The BBC reports:
Brunei should be “chucked out” of the Commonwealth if it does not revoke its anti-LGBT laws, shadow foreign secretary Emily Thornberry has said.
Dozens of protesters chanted “shame on you” outside the Brunei-owned Dorchester hotel in London on Saturday. Foreign Secretary Jeremy Hunt said he had expressed “deep UK opposition” to the new laws to Brunei’s government.
But the Foreign Office said “threatening to kick countries out of the Commonwealth” was not the “best way” to encourage Brunei to uphold its human rights obligations.
On Saturday, protesters gathered outside the Dorchester carrying banners, with some breaking through a barrier to reach the entrance where they held rainbow flags and chanted slogans such as “shame on you” and “gay rights, human rights”, television footage showed.
Human rights campaigner Peter Tatchell said death by stoning “has no place in the 21st century”. “Stoning to death is a particularly unique, cruel, brutal punishment designed to prolong the agony of the person being killed,” he told Reuters.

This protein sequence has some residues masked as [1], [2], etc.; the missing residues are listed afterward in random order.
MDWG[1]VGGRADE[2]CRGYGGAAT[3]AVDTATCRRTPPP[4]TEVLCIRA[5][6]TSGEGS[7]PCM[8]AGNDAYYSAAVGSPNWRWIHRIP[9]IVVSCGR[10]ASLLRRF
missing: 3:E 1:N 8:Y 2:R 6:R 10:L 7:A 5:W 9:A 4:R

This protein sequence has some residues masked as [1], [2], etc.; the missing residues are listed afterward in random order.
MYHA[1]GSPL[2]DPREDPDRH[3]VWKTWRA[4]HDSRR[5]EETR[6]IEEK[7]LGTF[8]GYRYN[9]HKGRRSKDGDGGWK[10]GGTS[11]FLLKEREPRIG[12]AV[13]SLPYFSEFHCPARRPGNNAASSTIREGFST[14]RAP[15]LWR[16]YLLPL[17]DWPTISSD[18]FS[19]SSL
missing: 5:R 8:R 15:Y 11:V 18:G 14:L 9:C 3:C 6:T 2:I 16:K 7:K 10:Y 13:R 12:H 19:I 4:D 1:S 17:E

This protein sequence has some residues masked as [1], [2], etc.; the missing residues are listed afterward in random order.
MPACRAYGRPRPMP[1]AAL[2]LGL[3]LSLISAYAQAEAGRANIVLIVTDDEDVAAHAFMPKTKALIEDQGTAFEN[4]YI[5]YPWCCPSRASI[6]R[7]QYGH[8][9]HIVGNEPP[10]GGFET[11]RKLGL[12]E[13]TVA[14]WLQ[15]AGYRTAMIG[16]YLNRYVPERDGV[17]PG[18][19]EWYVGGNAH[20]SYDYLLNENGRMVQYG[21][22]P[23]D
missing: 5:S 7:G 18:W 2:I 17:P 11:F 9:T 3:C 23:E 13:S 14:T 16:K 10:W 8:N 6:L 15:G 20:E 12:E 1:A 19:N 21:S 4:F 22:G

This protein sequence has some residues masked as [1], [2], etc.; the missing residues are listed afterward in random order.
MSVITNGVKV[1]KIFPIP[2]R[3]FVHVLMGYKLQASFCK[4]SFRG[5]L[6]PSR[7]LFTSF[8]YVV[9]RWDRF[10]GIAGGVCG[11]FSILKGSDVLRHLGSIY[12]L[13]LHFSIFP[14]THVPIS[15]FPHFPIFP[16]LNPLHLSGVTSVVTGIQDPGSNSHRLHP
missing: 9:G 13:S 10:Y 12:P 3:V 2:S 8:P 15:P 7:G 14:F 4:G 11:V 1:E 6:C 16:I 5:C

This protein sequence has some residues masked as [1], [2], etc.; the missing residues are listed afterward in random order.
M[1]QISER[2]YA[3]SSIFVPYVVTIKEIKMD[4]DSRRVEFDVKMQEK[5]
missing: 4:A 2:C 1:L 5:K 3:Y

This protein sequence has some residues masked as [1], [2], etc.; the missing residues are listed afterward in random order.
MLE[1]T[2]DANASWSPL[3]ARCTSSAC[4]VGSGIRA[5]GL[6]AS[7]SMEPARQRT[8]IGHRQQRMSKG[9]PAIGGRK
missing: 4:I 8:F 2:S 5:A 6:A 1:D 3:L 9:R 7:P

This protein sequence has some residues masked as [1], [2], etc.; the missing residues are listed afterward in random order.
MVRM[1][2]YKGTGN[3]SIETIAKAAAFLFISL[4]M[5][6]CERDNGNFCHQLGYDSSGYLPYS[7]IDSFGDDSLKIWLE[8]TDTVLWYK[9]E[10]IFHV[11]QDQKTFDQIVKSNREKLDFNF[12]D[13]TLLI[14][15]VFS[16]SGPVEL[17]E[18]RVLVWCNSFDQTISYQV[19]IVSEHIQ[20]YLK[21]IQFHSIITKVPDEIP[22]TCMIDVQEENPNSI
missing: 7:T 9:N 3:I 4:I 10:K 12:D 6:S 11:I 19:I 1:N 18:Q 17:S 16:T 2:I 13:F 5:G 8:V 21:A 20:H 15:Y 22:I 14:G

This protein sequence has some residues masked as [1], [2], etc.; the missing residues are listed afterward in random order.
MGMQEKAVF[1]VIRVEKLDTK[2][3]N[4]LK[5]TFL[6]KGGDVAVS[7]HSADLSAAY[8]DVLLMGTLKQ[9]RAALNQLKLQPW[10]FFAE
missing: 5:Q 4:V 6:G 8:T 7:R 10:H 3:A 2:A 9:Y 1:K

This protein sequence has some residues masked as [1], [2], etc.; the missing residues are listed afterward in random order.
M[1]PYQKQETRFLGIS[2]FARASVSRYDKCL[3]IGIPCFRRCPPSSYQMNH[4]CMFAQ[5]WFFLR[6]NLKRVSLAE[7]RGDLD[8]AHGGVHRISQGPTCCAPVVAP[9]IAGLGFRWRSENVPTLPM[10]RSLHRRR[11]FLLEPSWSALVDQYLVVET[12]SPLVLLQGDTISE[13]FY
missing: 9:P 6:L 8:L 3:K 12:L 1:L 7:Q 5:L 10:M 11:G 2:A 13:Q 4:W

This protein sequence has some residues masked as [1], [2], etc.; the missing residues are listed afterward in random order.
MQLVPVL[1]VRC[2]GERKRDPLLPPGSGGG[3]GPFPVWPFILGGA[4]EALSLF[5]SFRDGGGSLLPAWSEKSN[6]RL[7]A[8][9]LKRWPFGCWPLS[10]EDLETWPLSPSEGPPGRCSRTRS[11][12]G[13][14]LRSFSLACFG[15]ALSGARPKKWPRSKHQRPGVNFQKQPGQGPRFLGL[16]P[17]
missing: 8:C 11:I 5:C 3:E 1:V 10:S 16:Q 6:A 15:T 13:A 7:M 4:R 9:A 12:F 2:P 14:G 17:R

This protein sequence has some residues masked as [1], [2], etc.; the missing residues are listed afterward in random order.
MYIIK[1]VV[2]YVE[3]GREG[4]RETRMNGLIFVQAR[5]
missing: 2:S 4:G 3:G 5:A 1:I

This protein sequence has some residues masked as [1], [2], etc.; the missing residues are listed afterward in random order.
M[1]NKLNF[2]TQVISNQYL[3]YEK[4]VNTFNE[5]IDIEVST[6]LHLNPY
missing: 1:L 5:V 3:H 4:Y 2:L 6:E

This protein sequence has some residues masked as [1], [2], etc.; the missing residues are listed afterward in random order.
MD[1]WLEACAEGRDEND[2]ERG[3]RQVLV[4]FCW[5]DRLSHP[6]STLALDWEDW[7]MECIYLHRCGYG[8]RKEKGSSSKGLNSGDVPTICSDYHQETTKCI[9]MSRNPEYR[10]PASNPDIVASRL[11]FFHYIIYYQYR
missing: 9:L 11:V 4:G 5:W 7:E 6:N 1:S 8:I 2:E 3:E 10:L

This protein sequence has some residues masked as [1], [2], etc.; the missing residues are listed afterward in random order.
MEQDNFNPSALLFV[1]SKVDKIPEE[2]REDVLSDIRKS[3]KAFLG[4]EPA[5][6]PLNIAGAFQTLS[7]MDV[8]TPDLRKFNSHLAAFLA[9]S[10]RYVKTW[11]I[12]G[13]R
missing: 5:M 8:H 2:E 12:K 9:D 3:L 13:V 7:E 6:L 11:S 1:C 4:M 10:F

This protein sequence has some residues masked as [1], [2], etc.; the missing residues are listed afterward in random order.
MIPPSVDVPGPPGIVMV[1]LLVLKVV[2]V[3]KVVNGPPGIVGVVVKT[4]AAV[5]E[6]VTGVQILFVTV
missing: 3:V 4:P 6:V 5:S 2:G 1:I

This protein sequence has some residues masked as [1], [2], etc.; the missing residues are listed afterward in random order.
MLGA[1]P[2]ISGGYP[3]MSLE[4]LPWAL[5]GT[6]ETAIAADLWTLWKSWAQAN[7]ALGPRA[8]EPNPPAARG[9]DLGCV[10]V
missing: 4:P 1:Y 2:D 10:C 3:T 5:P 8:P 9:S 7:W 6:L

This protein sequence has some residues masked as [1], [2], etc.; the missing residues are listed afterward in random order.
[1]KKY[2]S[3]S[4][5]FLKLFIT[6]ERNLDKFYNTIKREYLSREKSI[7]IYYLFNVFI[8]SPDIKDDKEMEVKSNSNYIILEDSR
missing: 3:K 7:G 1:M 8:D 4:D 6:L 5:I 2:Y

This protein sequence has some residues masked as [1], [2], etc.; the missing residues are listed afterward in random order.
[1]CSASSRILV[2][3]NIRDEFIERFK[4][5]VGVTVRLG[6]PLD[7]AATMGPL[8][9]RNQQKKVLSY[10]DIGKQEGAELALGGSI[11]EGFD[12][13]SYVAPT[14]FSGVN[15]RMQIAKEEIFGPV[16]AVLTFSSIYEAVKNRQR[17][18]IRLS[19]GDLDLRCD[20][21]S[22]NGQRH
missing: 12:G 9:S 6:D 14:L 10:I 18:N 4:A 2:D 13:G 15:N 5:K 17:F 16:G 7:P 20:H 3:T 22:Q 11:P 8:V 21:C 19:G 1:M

The Guardian reports:
High-profile events and awards shows have been cancelled at the Dorchester in London in protest at the decision of Brunei, the hotel’s ultimate owner, to make gay sex and adultery punishable by stoning to death.
The English National Ballet, Make-A-Wish Foundation and Tempus Magazine said they would be reviewing their associations with the Dorchester. Major companies, such as Deutsche Bank, are banning their staff from staying in Brunei-owned hotels.
USA Today reports:
Transport for London, the London metropolitan area’s transportation service, is ending its Brunei tourism advertising campaign. The group told USA TODAY in a statement: “The advertisement was considered compliant with our advertising policy when it was submitted and accepted. However, given recent information that has come to light, it is clear that this is an issue of great public sensitivity and controversy so the advert will be removed from our network.”